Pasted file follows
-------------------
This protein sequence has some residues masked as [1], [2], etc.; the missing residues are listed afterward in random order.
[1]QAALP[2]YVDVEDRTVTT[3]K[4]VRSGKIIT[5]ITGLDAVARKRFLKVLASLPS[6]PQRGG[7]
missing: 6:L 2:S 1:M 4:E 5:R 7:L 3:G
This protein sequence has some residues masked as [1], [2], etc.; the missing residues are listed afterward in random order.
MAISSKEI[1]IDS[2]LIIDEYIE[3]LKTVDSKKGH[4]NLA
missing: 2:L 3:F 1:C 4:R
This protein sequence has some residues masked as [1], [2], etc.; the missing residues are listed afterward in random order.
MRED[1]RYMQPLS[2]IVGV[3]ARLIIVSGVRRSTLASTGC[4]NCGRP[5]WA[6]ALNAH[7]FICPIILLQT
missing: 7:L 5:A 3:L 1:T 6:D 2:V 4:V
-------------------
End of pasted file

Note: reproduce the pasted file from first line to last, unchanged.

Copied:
This protein sequence has some residues masked as [1], [2], etc.; the missing residues are listed afterward in random order.
[1]QAALP[2]YVDVEDRTVTT[3]K[4]VRSGKIIT[5]ITGLDAVARKRFLKVLASLPS[6]PQRGG[7]
missing: 6:L 2:S 1:M 4:E 5:R 7:L 3:G
This protein sequence has some residues masked as [1], [2], etc.; the missing residues are listed afterward in random order.
MAISSKEI[1]IDS[2]LIIDEYIE[3]LKTVDSKKGH[4]NLA
missing: 2:L 3:F 1:C 4:R
This protein sequence has some residues masked as [1], [2], etc.; the missing residues are listed afterward in random order.
MRED[1]RYMQPLS[2]IVGV[3]ARLIIVSGVRRSTLASTGC[4]NCGRP[5]WA[6]ALNAH[7]FICPIILLQT
missing: 7:L 5:A 3:L 1:T 6:D 2:V 4:V